Here We Go Again
28 August 2009 | Shelburne Harbor, NS
Bob, A beautiful fall-like day
Nova Scotia's weather is making it very difficult to say goodbye. Last week it was Bill and now Danny. We've been making very slow progress since leaving Halifax last Monday just after Bill passed through. The ocean swells were exciting. I'd guess somewhere around 10 to 15 feet in that Lucky Bird had to sail up and up and then over the top and she's 42 feet. They were tall but also very far apart, some swells were a football field apart. Lots of clouds, fog and swells were all we wanted for the day so we found a safe harbor for the night. The next day was much calmer but the fog was the thickest I've seen. We navigated with the chartplotter and radar from bouy to buoy until we out in the open. We sailed all day without seeing anything but seals. Our AIS showed other boats passing by and we talked to the Canadian Coast Guard when we found a buoy off position. The winds have been westerly to southwesterly all week, right on our nose so progress has slowed. Yesterday we left real early hoping to take advantage of what looked like a weather opening to make it across the Gulf of Maine before Danny made a call. We power sailed all day making fantastic progress however the winds were building as well and when we arrived at Cape Sable, the southwest corner of N S it was once again 25 on our nose and building. Honestly the prospects for beating into this for the next 12 plus hours when we didn't have to was more than this seasoned sailor wanted so I talked my first mate into give up some ground and heading for Shelburne Harbor, a beautiful place with incredibly warm and friendly people.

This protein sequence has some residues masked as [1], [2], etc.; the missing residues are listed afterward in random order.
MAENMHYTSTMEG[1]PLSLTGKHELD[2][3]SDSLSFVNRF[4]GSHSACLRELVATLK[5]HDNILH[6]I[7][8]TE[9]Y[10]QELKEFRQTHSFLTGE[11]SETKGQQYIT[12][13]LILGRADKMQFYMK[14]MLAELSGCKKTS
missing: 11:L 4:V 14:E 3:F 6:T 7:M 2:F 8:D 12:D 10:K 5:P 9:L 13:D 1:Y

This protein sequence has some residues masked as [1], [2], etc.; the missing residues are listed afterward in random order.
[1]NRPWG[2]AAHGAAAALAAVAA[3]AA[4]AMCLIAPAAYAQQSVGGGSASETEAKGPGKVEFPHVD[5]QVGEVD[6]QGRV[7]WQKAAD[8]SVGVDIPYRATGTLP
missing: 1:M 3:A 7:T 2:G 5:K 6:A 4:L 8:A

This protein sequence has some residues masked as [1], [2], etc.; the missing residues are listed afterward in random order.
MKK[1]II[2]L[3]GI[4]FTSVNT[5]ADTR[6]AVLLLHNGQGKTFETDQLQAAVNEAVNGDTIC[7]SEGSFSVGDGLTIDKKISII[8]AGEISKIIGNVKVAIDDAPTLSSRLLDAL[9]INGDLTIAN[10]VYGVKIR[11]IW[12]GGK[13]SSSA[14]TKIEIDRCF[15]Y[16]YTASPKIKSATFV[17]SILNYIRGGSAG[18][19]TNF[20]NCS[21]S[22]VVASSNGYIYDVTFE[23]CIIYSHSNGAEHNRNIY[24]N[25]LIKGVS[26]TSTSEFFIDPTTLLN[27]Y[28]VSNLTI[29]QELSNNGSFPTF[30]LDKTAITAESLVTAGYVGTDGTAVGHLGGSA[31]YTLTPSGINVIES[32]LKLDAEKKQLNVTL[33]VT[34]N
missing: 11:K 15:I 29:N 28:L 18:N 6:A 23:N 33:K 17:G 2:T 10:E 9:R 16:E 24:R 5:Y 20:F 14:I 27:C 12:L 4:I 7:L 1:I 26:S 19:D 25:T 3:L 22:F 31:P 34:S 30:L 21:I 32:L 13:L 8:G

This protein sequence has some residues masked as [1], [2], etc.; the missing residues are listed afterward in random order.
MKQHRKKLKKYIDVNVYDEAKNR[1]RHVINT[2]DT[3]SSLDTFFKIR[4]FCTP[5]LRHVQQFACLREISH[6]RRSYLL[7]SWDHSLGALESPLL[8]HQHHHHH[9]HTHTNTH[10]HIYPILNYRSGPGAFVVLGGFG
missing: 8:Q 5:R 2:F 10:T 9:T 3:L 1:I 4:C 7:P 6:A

I put up a copy of the current GRIB file forecast for Danny showing where the predictions are telling us where he'll be heading. You can see on our current position where we are right now and then compare that to the picture. It looks as though southwest N S has a bulls-eye. We are hoping Danny will diminish do to the cold water, 48.8 degrees F, while sailing yesterday, and will produce lower winds.
The members of the local yacht club have a plan from such storms and will have all boats vacate their docks. Some boats are choosing to ride it out on moorings while others, including this writer, will tie up to the public wharf where there is more protection. Alice and I went over and introduced ourselves to the Harbor Master, Don, this morning to learn more about the process. Tomorrow morning I suspect we will all move to the commercial docks where Don has opened up space for us.
Here we go again: the Gulf of Maine will be messed up now for several days.
When will we get to warm water? Ski clothes with foul weather gear over the top, gloves, ski caps and blankets that's how we sail in these waters off-shore.